Guidelines for reading an optocoupler datasheet

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by Markus Appel @ edn.com:

Optocouplers, also known as opto-isolators, are components that transfer electrical signals between two isolated circuits by using infrared light. As an isolator, an optocoupler can prevent high voltages from affecting the side of the circuit receiving the signal. Transferring signals over a light barrier by using an infrared light-emitting diode and a light-sensitive product, such as a phototransistor, is the main structure of an optocoupler. On the first page, datasheets provide the main product description, its features, suggested areas of applications, ordering information, and agency approvals, as shown in Figure 1 for the VO617A optocoupler with phototransistor output. Following pages provide key technical specifications, operating conditions, and graphs showing the behavior of the product.

Guidelines for reading an optocoupler datasheet – [Link]

Waffle implant supplies drugs

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by Rob Matheson @ MIT News Office:

An implantable, microchip-based device may soon replace the injections and pills now needed to treat chronic diseases: Earlier this month, MIT spinout Microchips Biotech partnered with a pharmaceutical giant to commercialize its wirelessly controlled, implantable, microchip-based devices that store and release drugs inside the body over many years.

Invented by Microchips Biotech co-founders Michael Cima, the David H. Koch Professor of Engineering, and Robert Langer, the David H. Koch Institute Professor, the microchips consist of hundreds of pinhead-sized reservoirs, each capped with a metal membrane, that store tiny doses of therapeutics or chemicals. An electric current delivered by the device removes the membrane, releasing a single dose. The device can be programmed wirelessly to release individual doses for up to 16 years to treat, for example, diabetes, cancer, multiple sclerosis, and osteoporosis.

Waffle implant supplies drugs – [Link]

MOVI, a standalone speech recognizer shield for Arduino

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MOVI is an offline speech recognizer and voice synthesizer that adds voice control functionality to any Arduino project

MOVI stands for My Own Voice Interface! It is the first standalone speech recognizer and voice synthesizer for Arduino with full English sentence capability:
Up to 200 customizable English sentences.
Speaker independent
Standalone, cloudless and private
Very easy to program

MOVI provides an alternative to buttons, remote controls, or cell phones by letting you use full-sentence voice commands for tasks such as turning devices on and off, entering alarm codes, and carrying on programmed conversations with projects.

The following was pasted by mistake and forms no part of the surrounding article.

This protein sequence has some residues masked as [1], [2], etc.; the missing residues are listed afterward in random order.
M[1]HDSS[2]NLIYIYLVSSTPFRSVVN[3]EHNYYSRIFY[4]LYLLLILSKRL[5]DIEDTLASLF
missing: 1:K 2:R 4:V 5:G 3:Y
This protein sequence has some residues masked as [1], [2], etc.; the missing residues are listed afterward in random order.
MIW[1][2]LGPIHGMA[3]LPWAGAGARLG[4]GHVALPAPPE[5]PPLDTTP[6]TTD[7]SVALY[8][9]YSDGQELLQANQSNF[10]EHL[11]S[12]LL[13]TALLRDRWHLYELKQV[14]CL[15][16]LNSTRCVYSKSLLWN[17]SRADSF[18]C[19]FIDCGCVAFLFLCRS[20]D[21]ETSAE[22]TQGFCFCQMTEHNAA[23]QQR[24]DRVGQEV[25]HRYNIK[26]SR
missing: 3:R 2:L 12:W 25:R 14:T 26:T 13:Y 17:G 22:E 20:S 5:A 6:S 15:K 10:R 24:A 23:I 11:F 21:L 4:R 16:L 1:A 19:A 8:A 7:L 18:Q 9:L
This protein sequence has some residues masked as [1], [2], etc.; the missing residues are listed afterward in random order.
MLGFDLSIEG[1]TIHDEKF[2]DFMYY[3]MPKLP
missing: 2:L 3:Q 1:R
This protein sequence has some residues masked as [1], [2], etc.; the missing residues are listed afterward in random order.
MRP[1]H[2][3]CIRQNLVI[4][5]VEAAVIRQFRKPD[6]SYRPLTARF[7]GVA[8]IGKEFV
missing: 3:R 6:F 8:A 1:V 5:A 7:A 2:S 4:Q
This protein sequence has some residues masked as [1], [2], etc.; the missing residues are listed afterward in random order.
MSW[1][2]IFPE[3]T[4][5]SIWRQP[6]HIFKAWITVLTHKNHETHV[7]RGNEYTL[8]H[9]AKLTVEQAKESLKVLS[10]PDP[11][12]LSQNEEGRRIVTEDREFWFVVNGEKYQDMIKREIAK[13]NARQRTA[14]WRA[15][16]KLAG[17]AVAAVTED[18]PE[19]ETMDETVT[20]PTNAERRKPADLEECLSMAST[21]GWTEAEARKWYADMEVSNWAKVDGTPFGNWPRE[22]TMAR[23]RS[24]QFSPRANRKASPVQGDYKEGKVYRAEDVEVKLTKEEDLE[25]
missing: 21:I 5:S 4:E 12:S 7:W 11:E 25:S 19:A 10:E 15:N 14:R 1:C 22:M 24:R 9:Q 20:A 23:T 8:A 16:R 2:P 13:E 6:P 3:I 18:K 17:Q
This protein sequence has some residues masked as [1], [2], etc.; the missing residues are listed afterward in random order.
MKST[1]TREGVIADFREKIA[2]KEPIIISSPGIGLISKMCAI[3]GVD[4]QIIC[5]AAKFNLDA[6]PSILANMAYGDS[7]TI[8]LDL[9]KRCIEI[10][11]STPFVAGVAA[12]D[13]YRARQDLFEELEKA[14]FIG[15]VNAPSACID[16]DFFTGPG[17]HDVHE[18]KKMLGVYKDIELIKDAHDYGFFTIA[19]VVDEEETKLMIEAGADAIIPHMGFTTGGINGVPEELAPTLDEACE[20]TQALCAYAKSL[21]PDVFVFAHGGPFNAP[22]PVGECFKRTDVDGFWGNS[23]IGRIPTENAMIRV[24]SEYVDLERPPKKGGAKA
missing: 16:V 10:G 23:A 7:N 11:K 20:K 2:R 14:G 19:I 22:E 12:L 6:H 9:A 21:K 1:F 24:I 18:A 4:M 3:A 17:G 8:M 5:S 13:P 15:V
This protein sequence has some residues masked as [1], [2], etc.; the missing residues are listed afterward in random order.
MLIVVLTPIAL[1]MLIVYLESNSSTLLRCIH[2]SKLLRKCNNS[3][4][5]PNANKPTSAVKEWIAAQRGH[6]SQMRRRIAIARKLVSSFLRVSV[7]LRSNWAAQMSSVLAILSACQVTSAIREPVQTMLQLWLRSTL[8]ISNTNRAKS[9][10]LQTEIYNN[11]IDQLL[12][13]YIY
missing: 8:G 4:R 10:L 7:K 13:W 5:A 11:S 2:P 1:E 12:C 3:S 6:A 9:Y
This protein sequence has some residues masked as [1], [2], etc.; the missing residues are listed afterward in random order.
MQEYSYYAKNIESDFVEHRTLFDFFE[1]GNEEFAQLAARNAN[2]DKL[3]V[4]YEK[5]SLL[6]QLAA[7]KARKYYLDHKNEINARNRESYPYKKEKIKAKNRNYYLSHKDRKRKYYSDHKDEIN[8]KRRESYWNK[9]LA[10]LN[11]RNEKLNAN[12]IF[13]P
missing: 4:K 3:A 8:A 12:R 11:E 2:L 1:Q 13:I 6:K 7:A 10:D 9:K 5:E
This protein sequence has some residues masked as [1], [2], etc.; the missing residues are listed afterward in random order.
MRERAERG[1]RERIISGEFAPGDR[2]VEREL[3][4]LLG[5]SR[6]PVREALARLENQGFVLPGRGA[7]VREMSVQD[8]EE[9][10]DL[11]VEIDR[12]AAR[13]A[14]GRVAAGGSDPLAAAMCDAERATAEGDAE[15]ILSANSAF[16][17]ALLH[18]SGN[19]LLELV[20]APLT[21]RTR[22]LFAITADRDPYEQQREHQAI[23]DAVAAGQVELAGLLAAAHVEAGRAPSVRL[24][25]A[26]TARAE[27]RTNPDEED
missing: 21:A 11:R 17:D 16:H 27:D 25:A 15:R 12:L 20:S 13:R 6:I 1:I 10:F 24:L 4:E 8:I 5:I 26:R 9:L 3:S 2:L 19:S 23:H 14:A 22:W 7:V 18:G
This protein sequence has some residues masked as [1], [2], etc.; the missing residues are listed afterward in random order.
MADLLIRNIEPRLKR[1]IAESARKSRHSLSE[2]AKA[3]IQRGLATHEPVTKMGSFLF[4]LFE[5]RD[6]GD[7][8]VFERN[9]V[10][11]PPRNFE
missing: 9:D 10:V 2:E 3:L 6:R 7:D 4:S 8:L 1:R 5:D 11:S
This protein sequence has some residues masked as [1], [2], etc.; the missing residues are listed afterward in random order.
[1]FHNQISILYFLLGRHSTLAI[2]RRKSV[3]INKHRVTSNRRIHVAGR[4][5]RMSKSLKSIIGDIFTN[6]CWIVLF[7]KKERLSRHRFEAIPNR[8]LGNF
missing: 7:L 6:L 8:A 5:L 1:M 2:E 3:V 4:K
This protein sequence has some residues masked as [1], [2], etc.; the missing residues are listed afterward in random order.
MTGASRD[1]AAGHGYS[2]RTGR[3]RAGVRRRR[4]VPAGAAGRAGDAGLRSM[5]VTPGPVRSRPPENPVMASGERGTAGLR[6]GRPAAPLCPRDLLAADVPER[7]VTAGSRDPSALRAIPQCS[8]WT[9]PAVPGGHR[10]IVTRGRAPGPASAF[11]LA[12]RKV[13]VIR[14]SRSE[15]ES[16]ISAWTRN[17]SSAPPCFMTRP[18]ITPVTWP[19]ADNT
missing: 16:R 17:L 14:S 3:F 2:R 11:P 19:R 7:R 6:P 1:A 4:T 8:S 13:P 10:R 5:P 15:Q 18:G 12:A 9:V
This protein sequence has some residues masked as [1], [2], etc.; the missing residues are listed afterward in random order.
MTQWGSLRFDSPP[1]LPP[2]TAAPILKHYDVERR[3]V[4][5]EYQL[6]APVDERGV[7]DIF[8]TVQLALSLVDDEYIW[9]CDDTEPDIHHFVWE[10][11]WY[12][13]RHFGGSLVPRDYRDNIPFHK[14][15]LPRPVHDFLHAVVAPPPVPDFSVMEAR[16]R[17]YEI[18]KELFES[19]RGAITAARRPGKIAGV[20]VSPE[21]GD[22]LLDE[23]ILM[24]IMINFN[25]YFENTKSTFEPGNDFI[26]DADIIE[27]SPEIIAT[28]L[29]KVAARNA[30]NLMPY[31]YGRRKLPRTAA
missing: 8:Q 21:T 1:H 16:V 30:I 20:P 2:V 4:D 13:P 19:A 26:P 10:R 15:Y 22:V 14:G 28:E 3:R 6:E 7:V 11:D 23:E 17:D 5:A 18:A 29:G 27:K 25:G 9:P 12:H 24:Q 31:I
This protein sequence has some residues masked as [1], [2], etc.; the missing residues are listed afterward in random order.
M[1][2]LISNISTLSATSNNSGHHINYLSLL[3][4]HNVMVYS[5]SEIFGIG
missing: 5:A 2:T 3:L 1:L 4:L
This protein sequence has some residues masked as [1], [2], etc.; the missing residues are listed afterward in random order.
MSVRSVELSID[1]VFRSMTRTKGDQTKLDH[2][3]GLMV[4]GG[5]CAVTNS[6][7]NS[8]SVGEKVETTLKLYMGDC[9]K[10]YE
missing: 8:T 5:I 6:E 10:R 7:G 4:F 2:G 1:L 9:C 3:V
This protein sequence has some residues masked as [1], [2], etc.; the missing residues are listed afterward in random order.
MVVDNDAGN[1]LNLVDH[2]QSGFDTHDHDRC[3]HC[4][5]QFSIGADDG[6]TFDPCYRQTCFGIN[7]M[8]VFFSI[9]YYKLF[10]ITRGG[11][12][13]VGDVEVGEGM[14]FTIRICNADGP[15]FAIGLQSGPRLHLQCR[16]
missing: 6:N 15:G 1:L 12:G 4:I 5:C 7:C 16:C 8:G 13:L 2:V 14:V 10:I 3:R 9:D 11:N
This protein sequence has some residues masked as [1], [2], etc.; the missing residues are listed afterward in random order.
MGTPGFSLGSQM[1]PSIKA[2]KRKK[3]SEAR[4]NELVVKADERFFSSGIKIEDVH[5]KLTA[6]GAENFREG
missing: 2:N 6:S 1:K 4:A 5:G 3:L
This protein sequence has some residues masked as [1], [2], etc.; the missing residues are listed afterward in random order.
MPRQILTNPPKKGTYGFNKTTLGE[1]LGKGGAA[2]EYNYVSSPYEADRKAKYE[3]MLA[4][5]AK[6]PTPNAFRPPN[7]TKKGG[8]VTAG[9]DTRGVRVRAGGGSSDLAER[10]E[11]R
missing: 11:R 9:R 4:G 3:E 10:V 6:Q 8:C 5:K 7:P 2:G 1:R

MOVI is plug and play! Connect the shield to your Arduino Uno or compatible board, connect an optional speaker, and you’re ready to go.

MOVI, a standalone speech recognizer shield for Arduino – [Link]

The Best NiMh Charger

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Paul Allen build a great NiMh charger that connects to PC for controlling full aspects of charging process. He writes:

It’s been a long time since I posted an update on my battery charger project (in fact it has been a long time since I have posted anything!). I have been Very Busy with projects for my work and when I am not working for work, I am working on battery chargers. When I am not working on battery chargers I am trying to be a good husband and father as well as find time to do things like mow the lawn or fix the handle my son broke off the faucet.

“The Best NiMh Charger” Some may say that is quite the claim, but wait until you see all it can do (mostly thanks to the software Mark my programming friend wrote for it).

The Best NiMh Charger – [Link]

Designing a PIC24 development board

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Brian Dorey has designed and built a PIC24 development board, that is available at GitHub:

One problem we found was trying to prototype code using this microcontroller as unlike Arduino and any ARM microcontrollers there isn’t a small easy to use prototyping board available for the PIC24 chip. Microchip make an Explorer 16 Development Board which is designed to work with the PIC24 microcontrollers but it is large and fairly expensive and is designed to work best with other Microchip addon cards.

With this problem in mind we decided to design and build a small prototyping board that would work with the PIC24FJ128GC006 as well as one of Microchips DSPIC33EP256MU806 dsPIC series microcontrollers. The prototyping board was designed with removable daughter boards for the microcontroller.

Designing a PIC24 development board – [Link]

Optimized Solar Tracking System

The solar energy collection is not that easy compared to the different types of power generation system because it has the lowest capacity factor. It has 5 out of 24 hours in a day that it can generate electricity from its solar collection. The only solution to this is by optimizing the 5 hours solar energy collection. This design features a solar tracker with Light-Dependent Resistor (LDR). The system is managed by a S08 MCU of Freescale. It has flash and RAM access protection that can be used in embedded development security. The system has its own protection such as illegal opcode detection with reset and illegal address detection with reset. It has also power-saving modes in which a peripheral clock-enable-register can disable the clocks of unused modules.